In the history of our stock markets there have been many instances where large number of investors, acting in unison, eventually destroyed wealth for themselves. Be it the IPO craze in the 90s and again in the early 2000s or be it the Technology stocks that people thronged to in 1999, a few months before the Y2K euphoria abruptly ended with a huge crash in the sector – what the majority participants did, soon proved to be wrong. In 2007, many investors had become fond of real-estate stocks, the sub-prime crisis in the US that followed made global stocks tumble and while other sectors recovered fast, these stocks haven’t been able to recover even after a decade. Sometimes investors have blindly picked up stocks favored by star investors, who were later found to be involved in financial scams bringing those favorite scrips down sharply
The common investor is cluttered with the noise of stock-tips, sector recommendations, penny stocks, bluechips, smallcap, largecap etc. There is also this popular urge to try and time the markets. The unknowingly-collective decisions to buy or sell, tend to be the exact opposite of good timing!
Children education and marriage, health care for parents, emergencies – fulfilment of our responsibilities make us feel good, but none of it comes free
I think the person who coined the famous adage was already quite prosperous and was looking at life from a spiritual and philosophical lens. Realistically, all the good things in today’s world are anything but free
Even a simple, peaceful lifestyle after years of hard work is a luxury for only those who have saved enough for retirement
At simplymutual, we wish for you to achieve all the best things in life….. we also plan your finances accordingly!
Markets are making all time highs nearly every other day and the pace of the rise is creating fears of an impending sharp fall. Our analysis shows that there is much more upside to come and the sharp correction may not happen altogether
The market movements today should be viewed with the perspective of the following series of events: –
2001-08 – A seven year period of 25% average earnings growth => 2008 – US economic crisis followed by slowdown in all major economies including ours => Further drag in the Indian economy due to policy paralysis phase and scams affecting business environment => Barely 5% Average earnings growth in the period 2008-16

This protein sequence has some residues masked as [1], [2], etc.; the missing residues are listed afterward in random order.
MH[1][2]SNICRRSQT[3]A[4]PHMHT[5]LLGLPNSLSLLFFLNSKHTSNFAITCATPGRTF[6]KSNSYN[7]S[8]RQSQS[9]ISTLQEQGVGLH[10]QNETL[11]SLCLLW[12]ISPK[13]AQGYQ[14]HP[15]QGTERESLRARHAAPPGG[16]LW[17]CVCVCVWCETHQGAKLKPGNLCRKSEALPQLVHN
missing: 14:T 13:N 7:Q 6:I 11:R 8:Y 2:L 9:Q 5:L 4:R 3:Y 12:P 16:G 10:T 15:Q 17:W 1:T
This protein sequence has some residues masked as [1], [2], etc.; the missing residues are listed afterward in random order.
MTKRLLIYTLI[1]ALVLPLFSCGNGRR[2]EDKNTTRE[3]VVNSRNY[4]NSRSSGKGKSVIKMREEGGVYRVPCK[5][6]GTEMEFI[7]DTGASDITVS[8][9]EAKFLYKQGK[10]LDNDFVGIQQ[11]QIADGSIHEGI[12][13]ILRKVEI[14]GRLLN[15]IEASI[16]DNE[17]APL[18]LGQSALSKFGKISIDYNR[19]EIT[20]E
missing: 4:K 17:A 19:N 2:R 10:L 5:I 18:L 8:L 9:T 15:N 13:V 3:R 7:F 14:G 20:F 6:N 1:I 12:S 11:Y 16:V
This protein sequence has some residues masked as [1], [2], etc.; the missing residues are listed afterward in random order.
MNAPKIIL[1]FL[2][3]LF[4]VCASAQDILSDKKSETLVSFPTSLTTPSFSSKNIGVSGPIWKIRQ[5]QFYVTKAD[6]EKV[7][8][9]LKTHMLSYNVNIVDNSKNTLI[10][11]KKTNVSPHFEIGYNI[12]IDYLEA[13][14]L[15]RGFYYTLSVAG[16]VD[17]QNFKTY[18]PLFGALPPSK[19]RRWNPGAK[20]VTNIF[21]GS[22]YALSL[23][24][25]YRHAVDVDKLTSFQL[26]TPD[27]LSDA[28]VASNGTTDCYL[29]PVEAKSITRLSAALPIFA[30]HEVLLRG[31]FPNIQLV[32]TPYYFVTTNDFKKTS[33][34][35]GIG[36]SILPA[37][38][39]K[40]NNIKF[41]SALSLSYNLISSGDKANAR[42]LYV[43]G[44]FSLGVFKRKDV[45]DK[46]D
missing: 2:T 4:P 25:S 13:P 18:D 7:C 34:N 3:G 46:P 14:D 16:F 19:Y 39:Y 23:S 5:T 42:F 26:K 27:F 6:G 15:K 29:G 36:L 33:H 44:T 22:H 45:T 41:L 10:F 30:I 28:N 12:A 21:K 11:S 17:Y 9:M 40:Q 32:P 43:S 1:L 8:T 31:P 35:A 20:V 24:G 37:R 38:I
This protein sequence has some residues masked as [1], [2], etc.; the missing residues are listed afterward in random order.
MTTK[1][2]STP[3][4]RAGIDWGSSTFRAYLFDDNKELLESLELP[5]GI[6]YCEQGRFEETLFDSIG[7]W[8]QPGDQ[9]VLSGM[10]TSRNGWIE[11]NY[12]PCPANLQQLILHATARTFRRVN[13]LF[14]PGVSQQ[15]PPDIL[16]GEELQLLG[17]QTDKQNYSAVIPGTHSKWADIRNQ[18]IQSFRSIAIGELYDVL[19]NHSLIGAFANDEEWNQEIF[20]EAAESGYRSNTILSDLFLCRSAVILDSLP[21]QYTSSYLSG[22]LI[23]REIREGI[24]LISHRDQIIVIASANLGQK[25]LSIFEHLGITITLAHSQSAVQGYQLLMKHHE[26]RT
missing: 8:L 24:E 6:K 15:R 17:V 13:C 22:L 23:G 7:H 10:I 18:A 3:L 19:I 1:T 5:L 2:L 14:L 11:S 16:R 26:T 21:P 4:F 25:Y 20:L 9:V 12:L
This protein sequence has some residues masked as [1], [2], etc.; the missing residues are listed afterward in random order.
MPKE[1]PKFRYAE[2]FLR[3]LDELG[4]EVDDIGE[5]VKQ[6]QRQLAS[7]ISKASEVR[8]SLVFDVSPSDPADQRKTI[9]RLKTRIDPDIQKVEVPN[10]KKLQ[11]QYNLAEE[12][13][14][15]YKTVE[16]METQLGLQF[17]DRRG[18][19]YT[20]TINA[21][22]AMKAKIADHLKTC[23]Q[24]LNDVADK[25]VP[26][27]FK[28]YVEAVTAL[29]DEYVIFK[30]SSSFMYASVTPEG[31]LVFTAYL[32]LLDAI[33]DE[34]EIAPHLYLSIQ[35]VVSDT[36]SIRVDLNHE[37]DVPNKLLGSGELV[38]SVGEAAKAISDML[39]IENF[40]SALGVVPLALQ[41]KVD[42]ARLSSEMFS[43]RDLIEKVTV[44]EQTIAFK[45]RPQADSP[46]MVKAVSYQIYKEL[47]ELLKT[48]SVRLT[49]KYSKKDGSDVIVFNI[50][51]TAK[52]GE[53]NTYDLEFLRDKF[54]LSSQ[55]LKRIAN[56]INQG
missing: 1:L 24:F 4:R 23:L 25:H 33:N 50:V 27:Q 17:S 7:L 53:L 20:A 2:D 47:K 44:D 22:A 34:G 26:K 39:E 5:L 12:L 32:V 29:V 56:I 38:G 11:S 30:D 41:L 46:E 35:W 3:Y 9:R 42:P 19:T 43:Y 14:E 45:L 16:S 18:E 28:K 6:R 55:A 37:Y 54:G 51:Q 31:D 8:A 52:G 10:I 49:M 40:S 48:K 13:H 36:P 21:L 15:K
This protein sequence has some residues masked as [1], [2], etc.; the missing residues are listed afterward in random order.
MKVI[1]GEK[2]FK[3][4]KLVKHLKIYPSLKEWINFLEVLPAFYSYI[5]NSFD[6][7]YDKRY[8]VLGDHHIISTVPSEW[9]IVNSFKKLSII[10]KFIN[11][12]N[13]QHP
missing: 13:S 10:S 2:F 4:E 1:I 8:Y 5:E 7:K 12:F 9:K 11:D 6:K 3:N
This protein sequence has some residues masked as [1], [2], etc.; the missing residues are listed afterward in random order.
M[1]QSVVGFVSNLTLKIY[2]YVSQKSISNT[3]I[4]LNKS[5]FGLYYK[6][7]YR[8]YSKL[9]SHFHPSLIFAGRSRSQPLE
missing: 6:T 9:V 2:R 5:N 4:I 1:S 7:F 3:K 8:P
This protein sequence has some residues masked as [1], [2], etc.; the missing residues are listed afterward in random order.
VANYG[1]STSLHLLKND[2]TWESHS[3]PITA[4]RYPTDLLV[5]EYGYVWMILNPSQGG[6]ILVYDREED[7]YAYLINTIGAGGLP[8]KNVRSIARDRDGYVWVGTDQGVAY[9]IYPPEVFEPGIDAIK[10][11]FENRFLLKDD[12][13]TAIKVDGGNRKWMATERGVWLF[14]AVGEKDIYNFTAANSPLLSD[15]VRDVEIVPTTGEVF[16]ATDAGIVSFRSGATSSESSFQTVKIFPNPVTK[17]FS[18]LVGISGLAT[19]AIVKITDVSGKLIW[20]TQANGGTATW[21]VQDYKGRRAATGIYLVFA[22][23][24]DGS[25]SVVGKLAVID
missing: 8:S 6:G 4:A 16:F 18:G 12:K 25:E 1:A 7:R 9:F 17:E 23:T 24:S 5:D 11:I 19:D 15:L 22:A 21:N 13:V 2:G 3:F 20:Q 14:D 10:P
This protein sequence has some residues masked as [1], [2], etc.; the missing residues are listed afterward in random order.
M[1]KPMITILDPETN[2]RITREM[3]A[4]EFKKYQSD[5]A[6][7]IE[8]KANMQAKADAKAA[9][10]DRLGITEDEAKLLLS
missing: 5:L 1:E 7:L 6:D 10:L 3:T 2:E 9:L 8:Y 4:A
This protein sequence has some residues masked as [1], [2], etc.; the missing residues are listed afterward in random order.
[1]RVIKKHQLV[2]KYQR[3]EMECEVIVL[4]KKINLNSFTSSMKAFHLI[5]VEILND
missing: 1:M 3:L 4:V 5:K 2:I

2014 onwards – Newly elected government starts efforts to revive economy and improve sentiment to do business. Large government spending in areas of infrastructure => Significant improvement in sentiment => 2017 Demonetization and GST implementation postpones demand comeback by a year => 2018 – Pickup in demand and earnings. Beginning of a long term double-digit growth phase
Strong positive sentiment has been created in the last few years with good policy decisions and effective attraction of international attention. Now this is coupled with visible directional changes in fundamentals – There is decent pickup in demand across industries with improvement in quarterly results being reported by companies in various sectors
Valuations wise, at Price / Earning (PE) of 18.5 for FY 2019 Estimated earnings and @15.7 FY 2020 estimated earnings are around the long-term average of 17
Lastly, a word of advice for investors who have liquidity to invest in equity – It is practically impossible to time the markets and a correction of 500 points after the markets have risen 4000 points is useless to wait for anyway…
Benefit from our experience. Invest wisely with Simplymutual
Our Equity markets, represented by the Sensex, have risen more than 300 times from 1979 @ 16% per annum CAGR. Future economic growth projections by analysts within India and across the world put India amongst the fastest growing economies in the world. Our markets will again provide opportunities for multiplying wealth another 200-300 times or more in the next 3-4 decades. But share markets are not everybody’s cup of tea, with its wild fluctuations on every local or global event. It is only the optimistic that will participate in this wealth creation
From 1979 till date, 12 general elections were held in our country. There were assassinations of two Prime Ministers, at least 2 large financial sector scams and numerous corruption scandals. There were recessionary periods. There were times of large scale communal violence, times of war and conflicts with hostile neighbors. Natural calamities also came frequently, and there was a period of sanctions after our Pokhran nuclear tests. The outside world gave us the oil crisis emanating from the gulf war, the Asian financial crisis, the dotcom bust, 9/11, sub-prime crisis in US, economic crises across nations in Europe, Brexit etc
It is said that a pessimist sees difficulty in every opportunity and an optimist sees opportunity in every difficulty